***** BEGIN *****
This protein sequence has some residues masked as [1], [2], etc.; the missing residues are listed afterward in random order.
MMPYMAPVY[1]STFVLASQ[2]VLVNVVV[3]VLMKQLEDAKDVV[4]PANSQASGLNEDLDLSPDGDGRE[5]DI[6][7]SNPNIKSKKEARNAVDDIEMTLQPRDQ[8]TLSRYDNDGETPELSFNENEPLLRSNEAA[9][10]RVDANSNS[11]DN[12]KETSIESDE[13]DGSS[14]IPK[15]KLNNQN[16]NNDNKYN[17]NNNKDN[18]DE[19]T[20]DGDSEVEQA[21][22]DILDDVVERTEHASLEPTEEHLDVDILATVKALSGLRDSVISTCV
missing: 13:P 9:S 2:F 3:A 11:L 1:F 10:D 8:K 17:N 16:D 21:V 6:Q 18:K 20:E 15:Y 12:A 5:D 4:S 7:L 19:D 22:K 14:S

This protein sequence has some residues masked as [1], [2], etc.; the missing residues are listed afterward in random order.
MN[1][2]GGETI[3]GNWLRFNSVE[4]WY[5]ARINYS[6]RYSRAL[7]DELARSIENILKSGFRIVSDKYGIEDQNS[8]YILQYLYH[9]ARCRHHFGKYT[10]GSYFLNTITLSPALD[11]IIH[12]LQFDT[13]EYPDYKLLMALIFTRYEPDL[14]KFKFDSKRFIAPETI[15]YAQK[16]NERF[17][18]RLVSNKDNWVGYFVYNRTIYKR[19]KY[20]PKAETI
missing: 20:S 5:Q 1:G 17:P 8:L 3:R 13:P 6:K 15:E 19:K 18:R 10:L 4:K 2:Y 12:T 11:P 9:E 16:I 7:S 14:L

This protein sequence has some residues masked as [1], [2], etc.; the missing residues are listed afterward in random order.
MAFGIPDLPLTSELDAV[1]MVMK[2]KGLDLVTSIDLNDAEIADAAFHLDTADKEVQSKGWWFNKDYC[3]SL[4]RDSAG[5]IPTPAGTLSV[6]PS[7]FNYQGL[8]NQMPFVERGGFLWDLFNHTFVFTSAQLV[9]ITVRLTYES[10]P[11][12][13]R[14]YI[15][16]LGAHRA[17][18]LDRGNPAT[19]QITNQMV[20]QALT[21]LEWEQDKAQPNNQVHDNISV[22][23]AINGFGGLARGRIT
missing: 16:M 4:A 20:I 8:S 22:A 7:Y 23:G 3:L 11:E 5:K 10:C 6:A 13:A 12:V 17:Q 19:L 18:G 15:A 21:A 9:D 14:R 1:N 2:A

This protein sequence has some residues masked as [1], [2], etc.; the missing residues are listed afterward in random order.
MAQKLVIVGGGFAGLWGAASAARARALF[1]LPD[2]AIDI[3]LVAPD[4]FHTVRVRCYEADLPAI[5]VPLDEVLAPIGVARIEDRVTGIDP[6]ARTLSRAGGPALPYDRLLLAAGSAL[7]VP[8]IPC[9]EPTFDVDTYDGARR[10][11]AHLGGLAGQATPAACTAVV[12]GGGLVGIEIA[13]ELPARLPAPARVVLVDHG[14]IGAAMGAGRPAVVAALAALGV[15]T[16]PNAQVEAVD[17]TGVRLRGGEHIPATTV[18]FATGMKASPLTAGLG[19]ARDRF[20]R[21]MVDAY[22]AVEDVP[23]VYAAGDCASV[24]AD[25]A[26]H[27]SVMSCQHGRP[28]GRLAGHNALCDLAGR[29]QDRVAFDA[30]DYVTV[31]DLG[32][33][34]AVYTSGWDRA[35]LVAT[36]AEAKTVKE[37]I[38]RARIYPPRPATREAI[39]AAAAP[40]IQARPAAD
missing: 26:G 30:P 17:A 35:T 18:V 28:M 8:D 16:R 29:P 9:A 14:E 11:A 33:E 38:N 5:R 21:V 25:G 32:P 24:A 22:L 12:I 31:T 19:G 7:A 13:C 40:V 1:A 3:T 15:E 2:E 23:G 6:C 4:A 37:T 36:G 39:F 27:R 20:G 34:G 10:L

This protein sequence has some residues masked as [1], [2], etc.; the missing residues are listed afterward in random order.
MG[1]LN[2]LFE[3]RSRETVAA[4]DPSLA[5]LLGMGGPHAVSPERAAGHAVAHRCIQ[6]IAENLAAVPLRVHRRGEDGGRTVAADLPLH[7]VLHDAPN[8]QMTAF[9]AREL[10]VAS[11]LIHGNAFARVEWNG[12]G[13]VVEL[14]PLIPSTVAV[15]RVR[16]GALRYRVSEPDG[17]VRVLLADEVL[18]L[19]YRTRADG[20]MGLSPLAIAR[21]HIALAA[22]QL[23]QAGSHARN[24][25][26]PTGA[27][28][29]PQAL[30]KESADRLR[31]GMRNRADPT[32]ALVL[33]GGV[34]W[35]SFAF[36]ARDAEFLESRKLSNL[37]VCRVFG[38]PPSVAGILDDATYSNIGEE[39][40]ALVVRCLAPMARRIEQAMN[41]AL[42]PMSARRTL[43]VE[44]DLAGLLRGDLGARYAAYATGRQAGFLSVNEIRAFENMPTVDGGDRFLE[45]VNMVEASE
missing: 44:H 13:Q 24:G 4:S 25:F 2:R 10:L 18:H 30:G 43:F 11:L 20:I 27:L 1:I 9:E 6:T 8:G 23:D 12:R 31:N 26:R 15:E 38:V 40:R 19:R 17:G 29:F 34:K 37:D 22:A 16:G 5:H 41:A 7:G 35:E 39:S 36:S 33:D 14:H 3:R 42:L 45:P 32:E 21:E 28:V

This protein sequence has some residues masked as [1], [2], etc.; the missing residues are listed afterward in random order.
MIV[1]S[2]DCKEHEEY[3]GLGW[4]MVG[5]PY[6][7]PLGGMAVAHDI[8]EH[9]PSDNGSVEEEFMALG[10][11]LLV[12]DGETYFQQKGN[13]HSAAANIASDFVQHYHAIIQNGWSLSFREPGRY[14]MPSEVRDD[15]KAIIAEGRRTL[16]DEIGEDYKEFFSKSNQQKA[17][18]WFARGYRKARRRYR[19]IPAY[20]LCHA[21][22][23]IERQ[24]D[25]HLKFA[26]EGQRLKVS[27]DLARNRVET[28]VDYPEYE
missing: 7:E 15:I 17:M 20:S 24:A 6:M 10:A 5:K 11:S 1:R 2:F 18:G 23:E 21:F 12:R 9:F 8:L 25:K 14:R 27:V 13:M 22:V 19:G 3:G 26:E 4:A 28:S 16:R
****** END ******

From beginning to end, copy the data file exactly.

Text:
This protein sequence has some residues masked as [1], [2], etc.; the missing residues are listed afterward in random order.
MMPYMAPVY[1]STFVLASQ[2]VLVNVVV[3]VLMKQLEDAKDVV[4]PANSQASGLNEDLDLSPDGDGRE[5]DI[6][7]SNPNIKSKKEARNAVDDIEMTLQPRDQ[8]TLSRYDNDGETPELSFNENEPLLRSNEAA[9][10]RVDANSNS[11]DN[12]KETSIESDE[13]DGSS[14]IPK[15]KLNNQN[16]NNDNKYN[17]NNNKDN[18]DE[19]T[20]DGDSEVEQA[21][22]DILDDVVERTEHASLEPTEEHLDVDILATVKALSGLRDSVISTCV
missing: 13:P 9:S 2:F 3:A 11:L 1:F 10:D 8:K 17:N 16:D 21:V 6:Q 18:K 20:E 15:Y 12:A 5:D 4:S 7:L 19:D 22:K 14:S

This protein sequence has some residues masked as [1], [2], etc.; the missing residues are listed afterward in random order.
MN[1][2]GGETI[3]GNWLRFNSVE[4]WY[5]ARINYS[6]RYSRAL[7]DELARSIENILKSGFRIVSDKYGIEDQNS[8]YILQYLYH[9]ARCRHHFGKYT[10]GSYFLNTITLSPALD[11]IIH[12]LQFDT[13]EYPDYKLLMALIFTRYEPDL[14]KFKFDSKRFIAPETI[15]YAQK[16]NERF[17][18]RLVSNKDNWVGYFVYNRTIYKR[19]KY[20]PKAETI
missing: 20:S 5:Q 1:G 17:P 8:L 3:R 13:P 6:K 15:E 19:K 18:R 10:L 4:K 2:Y 12:T 11:P 9:E 16:I 7:S 14:L

This protein sequence has some residues masked as [1], [2], etc.; the missing residues are listed afterward in random order.
MAFGIPDLPLTSELDAV[1]MVMK[2]KGLDLVTSIDLNDAEIADAAFHLDTADKEVQSKGWWFNKDYC[3]SL[4]RDSAG[5]IPTPAGTLSV[6]PS[7]FNYQGL[8]NQMPFVERGGFLWDLFNHTFVFTSAQLV[9]ITVRLTYES[10]P[11][12][13]R[14]YI[15][16]LGAHRA[17][18]LDRGNPAT[19]QITNQMV[20]QALT[21]LEWEQDKAQPNNQVHDNISV[22][23]AINGFGGLARGRIT
missing: 16:M 4:A 20:I 8:S 22:A 7:Y 23:G 3:L 11:E 5:K 10:C 6:A 13:A 12:V 17:Q 19:L 18:G 15:A 21:A 9:D 14:R 1:N 2:A

This protein sequence has some residues masked as [1], [2], etc.; the missing residues are listed afterward in random order.
MAQKLVIVGGGFAGLWGAASAARARALF[1]LPD[2]AIDI[3]LVAPD[4]FHTVRVRCYEADLPAI[5]VPLDEVLAPIGVARIEDRVTGIDP[6]ARTLSRAGGPALPYDRLLLAAGSAL[7]VP[8]IPC[9]EPTFDVDTYDGARR[10][11]AHLGGLAGQATPAACTAVV[12]GGGLVGIEIA[13]ELPARLPAPARVVLVDHG[14]IGAAMGAGRPAVVAALAALGV[15]T[16]PNAQVEAVD[17]TGVRLRGGEHIPATTV[18]FATGMKASPLTAGLG[19]ARDRF[20]R[21]MVDAY[22]AVEDVP[23]VYAAGDCASV[24]AD[25]A[26]H[27]SVMSCQHGRP[28]GRLAGHNALCDLAGR[29]QDRVAFDA[30]DYVTV[31]DLG[32][33][34]AVYTSGWDRA[35]LVAT[36]AEAKTVKE[37]I[38]RARIYPPRPATREAI[39]AAAAP[40]IQARPAAD
missing: 26:G 30:P 17:A 35:T 18:V 28:M 8:D 16:R 29:P 9:A 14:E 11:A 33:E 38:N 5:R 21:V 25:G 32:P 24:A 22:L 12:I 31:T 19:G 7:A 13:C 40:V 1:A 3:T 15:E 2:E 23:G 6:C 4:A 37:T 36:G 39:F 27:R 20:G 34:G 10:L

This protein sequence has some residues masked as [1], [2], etc.; the missing residues are listed afterward in random order.
MG[1]LN[2]LFE[3]RSRETVAA[4]DPSLA[5]LLGMGGPHAVSPERAAGHAVAHRCIQ[6]IAENLAAVPLRVHRRGEDGGRTVAADLPLH[7]VLHDAPN[8]QMTAF[9]AREL[10]VAS[11]LIHGNAFARVEWNG[12]G[13]VVEL[14]PLIPSTVAV[15]RVR[16]GALRYRVSEPDG[17]VRVLLADEVL[18]L[19]YRTRADG[20]MGLSPLAIAR[21]HIALAA[22]QL[23]QAGSHARN[24][25][26]PTGA[27][28][29]PQAL[30]KESADRLR[31]GMRNRADPT[32]ALVL[33]GGV[34]W[35]SFAF[36]ARDAEFLESRKLSNL[37]VCRVFG[38]PPSVAGILDDATYSNIGEE[39][40]ALVVRCLAPMARRIEQAMN[41]AL[42]PMSARRTL[43]VE[44]DLAGLLRGDLGARYAAYATGRQAGFLSVNEIRAFENMPTVDGGDRFLE[45]VNMVEASE
missing: 44:H 13:Q 24:G 4:S 25:F 2:R 10:L 18:H 30:G 43:F 11:L 20:I 27:L 1:I 9:E 6:T 8:G 23:D 12:R 31:N 26:R 15:E 38:V 40:R 19:R 17:G 29:F 34:K 37:D 22:A 16:G 5:H 41:A 7:G 35:E 39:S 36:S 33:D 14:H 3:R 42:L 45:P 32:E 21:E 28:V

This protein sequence has some residues masked as [1], [2], etc.; the missing residues are listed afterward in random order.
MIV[1]S[2]DCKEHEEY[3]GLGW[4]MVG[5]PY[6][7]PLGGMAVAHDI[8]EH[9]PSDNGSVEEEFMALG[10][11]LLV[12]DGETYFQQKGN[13]HSAAANIASDFVQHYHAIIQNGWSLSFREPGRY[14]MPSEVRDD[15]KAIIAEGRRTL[16]DEIGEDYKEFFSKSNQQKA[17][18]WFARGYRKARRRYR[19]IPAY[20]LCHA[21][22][23]IERQ[24]D[25]HLKFA[26]EGQRLKVS[27]DLARNRVET[28]VDYPEYE
missing: 7:E 15:I 17:M 20:S 24:A 6:M 10:A 5:K 11:S 1:R 2:F 18:G 23:E 21:F 12:R 9:F 8:L 25:K 14:R 27:V 13:M 22:V 19:G 3:G 26:E 4:A 28:S 16:R